Reflections on Matthew 2:1–12Now after Jesus was born in Bethlehem of Judea in the days of Herod the king, magi from the east arrived in Jerusalem, saying, “Where is He who has been born King of the Jews? For we saw His star in the east and have come to worship Him.”
I sat at the far end of the first row for the annual Christmas play. The children were adorable in their costumes, most a little shy to be on stage especially with their parents constantly waving and filming their every move.
I had no idea this little play was about to impact my life.
The play went like this—a young reporter was interviewing the three magi shortly after they’d seen the Child. He wanted to know why they seemed so troubled.
“We saw His star,” one said, “and we were filled with joy. We knew this was a sign from God above. A diviner like us, a magi from centuries back, spoke by the Spirit of God. He told the world that this star would appear in Israel announcing the birth of a great King. And now that day has come!”
“We went back and read,” another said, “and reread the ancient records of the Jews. It’s all there. The coming of their Messiah, the son of David, whom the prophets of old said was more than a great King. They said He was Emmanuel, both the King who is God and the God who is to be born.”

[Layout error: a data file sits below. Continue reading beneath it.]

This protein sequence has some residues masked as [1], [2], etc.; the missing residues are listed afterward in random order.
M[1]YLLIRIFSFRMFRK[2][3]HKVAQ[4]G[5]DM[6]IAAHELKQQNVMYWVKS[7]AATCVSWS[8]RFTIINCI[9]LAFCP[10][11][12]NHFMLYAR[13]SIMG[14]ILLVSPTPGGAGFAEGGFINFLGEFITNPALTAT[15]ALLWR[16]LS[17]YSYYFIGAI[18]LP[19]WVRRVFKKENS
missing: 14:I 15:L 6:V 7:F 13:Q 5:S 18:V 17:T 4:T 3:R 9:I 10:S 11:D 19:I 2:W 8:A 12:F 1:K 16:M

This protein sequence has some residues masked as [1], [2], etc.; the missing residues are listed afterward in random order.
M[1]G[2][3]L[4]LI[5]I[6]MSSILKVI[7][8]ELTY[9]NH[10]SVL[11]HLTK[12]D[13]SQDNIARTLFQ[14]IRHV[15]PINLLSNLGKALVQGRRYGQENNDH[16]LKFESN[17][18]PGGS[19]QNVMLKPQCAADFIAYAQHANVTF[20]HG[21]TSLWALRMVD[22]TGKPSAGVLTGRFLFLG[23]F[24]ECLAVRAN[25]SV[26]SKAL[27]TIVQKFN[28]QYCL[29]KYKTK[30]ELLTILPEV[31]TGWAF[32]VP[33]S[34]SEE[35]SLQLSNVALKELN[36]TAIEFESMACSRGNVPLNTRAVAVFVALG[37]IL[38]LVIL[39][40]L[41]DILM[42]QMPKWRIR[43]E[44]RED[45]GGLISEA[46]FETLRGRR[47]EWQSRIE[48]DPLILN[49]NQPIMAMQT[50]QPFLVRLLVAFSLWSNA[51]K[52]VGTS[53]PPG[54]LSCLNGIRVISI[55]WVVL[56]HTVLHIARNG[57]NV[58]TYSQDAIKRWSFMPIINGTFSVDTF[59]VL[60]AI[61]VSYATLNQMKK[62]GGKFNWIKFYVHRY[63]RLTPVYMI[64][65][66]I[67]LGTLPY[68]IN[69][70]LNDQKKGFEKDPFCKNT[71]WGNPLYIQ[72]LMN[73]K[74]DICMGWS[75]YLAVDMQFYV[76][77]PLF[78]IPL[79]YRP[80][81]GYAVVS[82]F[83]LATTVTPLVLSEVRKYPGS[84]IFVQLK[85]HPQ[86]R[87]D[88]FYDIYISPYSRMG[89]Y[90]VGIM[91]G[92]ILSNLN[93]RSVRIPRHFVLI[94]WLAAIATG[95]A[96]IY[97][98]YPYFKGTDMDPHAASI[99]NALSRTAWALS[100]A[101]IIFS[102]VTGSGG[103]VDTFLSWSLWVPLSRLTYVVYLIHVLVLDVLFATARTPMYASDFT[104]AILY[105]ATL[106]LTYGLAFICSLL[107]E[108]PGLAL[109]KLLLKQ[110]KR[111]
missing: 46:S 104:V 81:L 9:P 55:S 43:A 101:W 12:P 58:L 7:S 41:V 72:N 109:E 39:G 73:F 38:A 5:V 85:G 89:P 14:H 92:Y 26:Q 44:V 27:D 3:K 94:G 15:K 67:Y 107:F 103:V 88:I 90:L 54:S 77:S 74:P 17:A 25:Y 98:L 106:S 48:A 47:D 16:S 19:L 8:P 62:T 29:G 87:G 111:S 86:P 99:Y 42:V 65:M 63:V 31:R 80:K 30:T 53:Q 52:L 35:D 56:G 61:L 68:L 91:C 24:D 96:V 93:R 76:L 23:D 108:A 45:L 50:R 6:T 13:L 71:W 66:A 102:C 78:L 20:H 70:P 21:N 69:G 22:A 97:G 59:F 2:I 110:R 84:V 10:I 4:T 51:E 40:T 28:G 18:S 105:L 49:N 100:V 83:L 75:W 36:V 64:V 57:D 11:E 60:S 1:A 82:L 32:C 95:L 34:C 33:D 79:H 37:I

“When we saw His star, we knew we had to go see Him,” the third one said. And then they began to talk, one right after the other, blending their voices as one.
“But would they let us? We didn’t know. We told our families. We told our government officials. We brought the finest, most expensive gifts possible. We could only hope the Jewish leaders would allow us audience with the King. So we too might see Him and worship Him.”
The reporter kept watching as the three men talked to him. He tried to catch what they were saying but it left him puzzled and strangely speechless.
“We imagined all Israel would be in Jerusalem like they do at their feasts. Everyone celebrating with song and dance, food and drink, cheering at the sight of the royal Child and rejoicing with the greatest joy that His reign and His kingdom were here—finally here!”
“Then we realized we were thinking too small,” one magi said.
“Maybe the whole world saw the star like we did and were doing just what we were doing. We actually believed that Jerusalem, no, all of Israel, wouldn’t be able to contain the amount of people coming from foreign lands to worship the Child.”
And with that, disappointment fell on their faces. The reporter picked up on it and asked why.
“Because that’s not the story. We got to Jerusalem and it was no different than any other day. We went up to the religious officials and asked, ‘Where is He who has been born King of the Jews?’ In no time, we were summoned to see King Herod. We told him about the star and that we’d come to worship the newborn King. And we could see that deeply troubled him.”